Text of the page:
By John Kiesewetter
Enquirer staff writer
FAIRFIELD - Walk? Don't walk!
'Don't walk' is the warning Fairfield Police have issued to the 2,300 Fairfield Senior High School students who won't have bus service when classes begin Wednesday. Busing was eliminated for grades 9-12 in a budget cut after two levy failures since March.
No sidewalks were built along North Gilmore Road or Holden Boulevard when the $25.6 million school opened in 1997. The city doesn't require sidewalks in the area - a policy called outdated by at least one City Council member.
"Don't try to walk to school. There is no safe way to walk to the high school along Gilmore Road or Holden Boulevard," said Police Lt. Ken Colburn, who has worked with the district on traffic plans for this week.
A crosswalk on Ohio State Route 4 at Holden Boulevard near Fairfield High School leads to dirty grass but no sidewalk.
(Enquirer photo/GLENN HARTONG)
Students who cross Dixie Highway (Ohio 4) at the Gilmore Road crosswalk lights would have to walk two blocks along a road that will be very congested from 6 to 7 a.m. Wednesday, he said.
Mayor Erick Cook, a former Fairfield administrator and high school principal, has heard from many parents since the school board canceled busing for older students.
"My advice to them is: If at all possible, find a ride to school," Cook said.
Fairfield isn't alone. In recent years, new Monroe, Lebanon, Little Miami and Indian Hill high schools have been built on large tracts at the edge of the community - without sidewalks - which require most students to arrive by car or bus.
Fairfield mother Kim Hargrave isn't thrilled about her son Matt, 15, possibly riding to or from school with his friends.
"That's the last thing I want, a car full of teenagers. You know what I mean?" Hargrave said.
A 1984 Fairfield ordinance exempts sidewalks on North Gilmore Road, Holden Boulevard and busy five-lane Dixie Highway south from Gilmore Road.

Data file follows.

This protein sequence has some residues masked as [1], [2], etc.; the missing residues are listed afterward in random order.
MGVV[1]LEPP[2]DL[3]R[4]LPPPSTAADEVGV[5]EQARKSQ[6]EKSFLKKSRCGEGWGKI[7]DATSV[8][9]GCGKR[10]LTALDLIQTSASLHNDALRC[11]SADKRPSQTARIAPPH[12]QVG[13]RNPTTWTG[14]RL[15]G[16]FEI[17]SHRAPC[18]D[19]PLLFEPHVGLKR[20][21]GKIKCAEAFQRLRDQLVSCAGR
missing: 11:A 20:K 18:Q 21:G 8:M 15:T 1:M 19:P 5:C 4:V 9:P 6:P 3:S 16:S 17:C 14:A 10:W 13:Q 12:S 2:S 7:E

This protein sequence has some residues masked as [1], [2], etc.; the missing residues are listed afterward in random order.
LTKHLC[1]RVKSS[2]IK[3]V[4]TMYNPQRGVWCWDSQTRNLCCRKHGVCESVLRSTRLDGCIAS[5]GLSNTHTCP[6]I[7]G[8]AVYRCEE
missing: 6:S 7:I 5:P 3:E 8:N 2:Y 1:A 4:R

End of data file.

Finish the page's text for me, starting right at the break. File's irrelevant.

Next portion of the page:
But few sidewalks exist along Dixie Highway north of Gilmore Road, including in front of the Freshman High School and Central Elementary School, north of the Nilles Road crosswalk.
That's of equal concern to police and school officials, because more than 800 freshmen without buses will be headed to classes at 7 a.m. Wednesday, as morning rush hour begins on Dixie Highway.
"This city is not pedestrian friendly," said Bob Polson, freshman school principal.
An estimated 500 additional cars could be on the roads taking students too young to drive to the freshman building, Colburn said. More than 47,000 vehicles - including school buses - used Dixie Highway between Gilmore and Nilles roads "on a normal day" four years ago, according to John Belanger, city traffic analyst.
"We really don't know what to expect," Colburn said.
Freshmen walking from nearby neighborhoods will be instructed by police to cross the five-lane highway at either the Nilles Road or Hicks Boulevard crosswalks.
"We want to make sure kids don't do anything unsafe," said Robert Farrell, school superintendent.
Four police officers - plus administrators and teachers - will direct traffic in and around the freshman school.
If you're driving
Fairfield school officials have established these rules effective Wednesday:
Senior High School: Student drivers must enter from Holden Boulevard. Parents driving children should enter from North Gilmore Road and drop them off by the athletic fields, and return to North Gilmore Road. Doors open at 6 a.m.; breakfast will be sold in the cafeteria. Classrooms open at 6:30 a.m. Classes begin at 7 a.m.
Student parking passes will be available 8 a.m. to 3 p.m. today and Tuesday in the cafeteria. Cost: $50.
Freshman School: Drivers will be routed one-way through Stadium Drive (at the Dixie Highway-Nilles Road stoplight) to drop off children behind the school. Drivers may exit only by turning right on Donald Drive. No cars may enter from Donald Drive. Students will be picked up after classes behind the school using the same traffic pattern.
Doors open at 6 a.m.; light breakfast items will be sold in the cafeteria. Classrooms open at 6:45 a.m. Classes begin at 7 a.m.
Battleground state? Not for House races
Job in Baghdad may delay degree
TOP LOCAL HEADLINES
Reunion focuses on spirit, not shooting
Federal agents view fire site
Chorus a symbol of people working together
Rally says Freedom Center is hogging spotlight
Sheriff's deputy arrested after police say he struck man in head
Voter signup hard to avoid
Ohio's extra dental aid doesn't go far
Controversial official gets job with diocese
Security funding largely unspent
100 more reports of illness confirmed
Ex-mayor in rehab, says drunken episode a blur
Man, 24, shot at East End bar
Local news briefs
Deacon class heads north
City to decide on stadium
Court says judge can stay
Consumer watchdog got good deal
Cigarette supply object in lawsuit
Vets' ranks thin for ceremonial duties
American-Islamic chapter organizes
Growing older gracefully
Walk to school? Not in Fairfield
Museums, many others benefit from volunteer
Hillsboro soldier's leg amputated after bombing
Truck will be ready when station opens
Benjamin S. Baker, 81, served in World War II
Grant Janszen inspired many with good humor